Carolyn Kramer retired from working as a modeling agent in the fashion world in 2004. After the Harvey Weinstein scandal broke in October, Kramer was contacted by a former model, who told her she’d been raped at 16 by a photographer Kramer sent her to see. He is still working.
In an interview with the HuffPost, Kramer explains how after she retired, she considered writing a book about her time in the industry, specifically at Elite Model Management, which represented the greats like Linda Evangelista, Naomi Campbell and Christy Turlington; but the memories that surfaced all seemed to be of abuse she witnessed or in some cases experienced.
“Working for Elite manipulated me into thinking it was OK,” she said. “I’m not trying to squiggle out of this, by the way. I’m sick to my stomach that I was part of this poison. It sickens me.”
Following the phone call, Kramer posted to Facebook about those memories, writing that she knew many girls were underage when they first encountered the powerful men who could make or break their careers. It was considered normal for an adult man to sexualize, touch, and have sex with them.
“Many of these girls who are assaulted aren’t older than 15 years old,” she wrote. “And I stand here to say how ashamed I am of myself for not having had the tools or the resources or guts to stop it.”
Kramer was flooded with responses, from both agents and former models, much like when model Cameron Russell asked for other models to share their stories of alleged sexual harassment and assault. Several confirmed their stories with HuffPost:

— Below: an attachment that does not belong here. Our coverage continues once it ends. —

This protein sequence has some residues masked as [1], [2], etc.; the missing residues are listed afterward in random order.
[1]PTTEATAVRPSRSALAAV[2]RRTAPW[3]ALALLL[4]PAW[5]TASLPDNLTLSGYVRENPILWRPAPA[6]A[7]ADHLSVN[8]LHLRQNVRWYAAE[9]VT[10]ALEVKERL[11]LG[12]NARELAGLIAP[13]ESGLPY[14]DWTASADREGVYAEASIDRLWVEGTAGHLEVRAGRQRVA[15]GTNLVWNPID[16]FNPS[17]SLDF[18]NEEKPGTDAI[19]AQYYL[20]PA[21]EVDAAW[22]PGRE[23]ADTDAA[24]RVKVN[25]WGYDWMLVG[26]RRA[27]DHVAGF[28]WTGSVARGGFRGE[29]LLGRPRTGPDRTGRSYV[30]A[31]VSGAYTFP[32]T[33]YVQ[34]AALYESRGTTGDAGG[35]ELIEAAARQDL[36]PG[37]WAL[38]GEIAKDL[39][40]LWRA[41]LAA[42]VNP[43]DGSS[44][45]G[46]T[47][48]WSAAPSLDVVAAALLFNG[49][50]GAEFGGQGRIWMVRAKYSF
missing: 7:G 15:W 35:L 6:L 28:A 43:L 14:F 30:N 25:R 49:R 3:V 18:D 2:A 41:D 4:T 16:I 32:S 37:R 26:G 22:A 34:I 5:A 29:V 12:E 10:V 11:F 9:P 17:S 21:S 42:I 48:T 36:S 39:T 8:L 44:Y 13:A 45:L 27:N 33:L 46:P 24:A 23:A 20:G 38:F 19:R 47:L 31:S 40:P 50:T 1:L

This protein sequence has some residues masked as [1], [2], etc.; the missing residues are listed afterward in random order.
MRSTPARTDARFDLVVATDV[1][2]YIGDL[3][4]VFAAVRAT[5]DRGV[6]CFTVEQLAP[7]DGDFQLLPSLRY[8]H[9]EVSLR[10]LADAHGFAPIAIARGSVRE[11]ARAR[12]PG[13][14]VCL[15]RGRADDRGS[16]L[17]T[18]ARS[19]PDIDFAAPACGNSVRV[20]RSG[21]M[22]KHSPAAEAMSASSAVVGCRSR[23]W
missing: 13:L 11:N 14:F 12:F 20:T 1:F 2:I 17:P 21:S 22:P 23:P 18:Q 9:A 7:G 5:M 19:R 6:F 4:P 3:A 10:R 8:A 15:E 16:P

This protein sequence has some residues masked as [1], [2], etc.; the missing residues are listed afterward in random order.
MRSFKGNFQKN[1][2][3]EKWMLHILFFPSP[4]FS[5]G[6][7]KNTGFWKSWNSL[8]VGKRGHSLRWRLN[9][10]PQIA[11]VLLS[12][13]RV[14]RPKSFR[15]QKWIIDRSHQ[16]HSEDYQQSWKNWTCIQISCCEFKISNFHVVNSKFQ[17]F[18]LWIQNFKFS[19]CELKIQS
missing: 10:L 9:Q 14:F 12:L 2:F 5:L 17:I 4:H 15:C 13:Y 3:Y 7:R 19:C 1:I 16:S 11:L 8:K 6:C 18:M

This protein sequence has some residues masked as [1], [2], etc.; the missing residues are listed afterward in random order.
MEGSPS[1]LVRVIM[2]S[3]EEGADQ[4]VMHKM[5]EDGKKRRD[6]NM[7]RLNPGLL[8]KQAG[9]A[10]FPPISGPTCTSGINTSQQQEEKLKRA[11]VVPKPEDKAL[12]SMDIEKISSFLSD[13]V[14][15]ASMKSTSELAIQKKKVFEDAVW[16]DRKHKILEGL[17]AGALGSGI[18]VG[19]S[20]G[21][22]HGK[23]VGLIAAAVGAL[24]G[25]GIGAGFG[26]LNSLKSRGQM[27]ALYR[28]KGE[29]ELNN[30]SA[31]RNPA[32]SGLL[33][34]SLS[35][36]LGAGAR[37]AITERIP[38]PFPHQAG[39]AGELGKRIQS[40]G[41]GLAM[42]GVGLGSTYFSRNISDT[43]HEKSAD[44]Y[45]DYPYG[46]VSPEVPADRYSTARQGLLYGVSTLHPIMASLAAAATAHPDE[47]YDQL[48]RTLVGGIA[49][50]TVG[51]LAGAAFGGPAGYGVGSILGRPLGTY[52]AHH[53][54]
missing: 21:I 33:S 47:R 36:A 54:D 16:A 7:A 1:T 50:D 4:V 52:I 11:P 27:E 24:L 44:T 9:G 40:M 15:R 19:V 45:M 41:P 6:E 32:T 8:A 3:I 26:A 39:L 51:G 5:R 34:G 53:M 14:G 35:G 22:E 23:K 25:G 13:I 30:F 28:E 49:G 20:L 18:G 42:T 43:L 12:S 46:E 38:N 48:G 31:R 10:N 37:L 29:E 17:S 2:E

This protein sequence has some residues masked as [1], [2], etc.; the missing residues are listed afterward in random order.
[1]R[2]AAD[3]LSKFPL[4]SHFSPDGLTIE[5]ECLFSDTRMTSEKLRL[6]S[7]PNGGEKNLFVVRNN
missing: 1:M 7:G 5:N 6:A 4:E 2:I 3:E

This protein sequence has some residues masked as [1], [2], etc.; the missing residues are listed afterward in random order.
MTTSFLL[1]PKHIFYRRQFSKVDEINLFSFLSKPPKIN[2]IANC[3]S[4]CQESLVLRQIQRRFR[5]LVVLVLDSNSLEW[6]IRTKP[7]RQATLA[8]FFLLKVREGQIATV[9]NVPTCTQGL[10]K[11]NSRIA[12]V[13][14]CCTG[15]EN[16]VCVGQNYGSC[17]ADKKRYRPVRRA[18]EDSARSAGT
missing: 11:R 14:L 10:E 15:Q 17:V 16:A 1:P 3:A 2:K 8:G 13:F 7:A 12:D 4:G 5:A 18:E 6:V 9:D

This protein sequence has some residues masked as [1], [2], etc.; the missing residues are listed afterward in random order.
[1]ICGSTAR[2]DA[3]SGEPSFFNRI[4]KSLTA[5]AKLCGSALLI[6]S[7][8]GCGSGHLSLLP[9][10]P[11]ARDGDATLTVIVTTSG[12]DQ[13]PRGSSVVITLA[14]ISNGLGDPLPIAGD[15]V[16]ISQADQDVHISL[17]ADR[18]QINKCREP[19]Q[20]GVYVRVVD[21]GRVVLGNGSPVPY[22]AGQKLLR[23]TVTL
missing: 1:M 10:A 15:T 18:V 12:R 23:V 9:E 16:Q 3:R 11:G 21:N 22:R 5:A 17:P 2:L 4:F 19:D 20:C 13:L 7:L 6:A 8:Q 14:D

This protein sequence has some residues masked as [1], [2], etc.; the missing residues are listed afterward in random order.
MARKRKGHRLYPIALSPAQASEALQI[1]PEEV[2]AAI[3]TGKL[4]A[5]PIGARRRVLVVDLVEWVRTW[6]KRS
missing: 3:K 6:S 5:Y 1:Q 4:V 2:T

Another Elite employee, Marie Anderson Boyd, who was an agent and vice president at the company’s Chicago office between 1985 and 1990, said models would regularly tell her about the sexual misconduct they experienced on go-sees. ”[Some photographers] will think nothing of walking over to some teen girl who’s brand new to the business, taking her top off, unbuttoning her bra and saying something like, ‘I want you to look at me and think of ... giving me oral sex,’” she said. “And a lot of girls have never even done that [before], so they don’t even know what the [photographers] mean.”
Kramer wants these stories to be heard: Though regulations have changed since her heyday in the eighties, rules about underage girls being accompanied on go-sees are rarely enforced. For every photographer who is outed as an abuser, she claims there are a dozen more:
There are still many “Terry Richardsons” in the industry, Kramer said, men whose predatory behavior the fashion world ignores. “We all knew Terry Richardson was sexually abusing these girls and yet we still kept sending them on go-sees and to the bookings themselves,” she said. “If you’ve got a $20 million Revlon contract weighing in the balance ... yet you know Terry is abusing these girls, what do we do? Do we say no to Terry? No, [we] don’t.”
Kramer is trying to get executives at the top of agencies to lead the way to change, first by refusing to sign girls under 16 and implementing protection for young women against known predators. But agent Jilian Gotlib, who currently works for Elite and who was also with the company during Kramer’s time, says she’s gone too far in criticizing the agency’s complicity.
“We would always be careful, check out [the photographer] and tell our models, ‘If [the photographers] ask you to do anything that we didn’t tell you was going to happen, let us know,’” she told HuffPost. “Some girls would just go ahead anyway, but we would always warn people: ‘Call me if anything seems untoward.’ I think we would try not to work with a lot of those photographers if we heard problems.”
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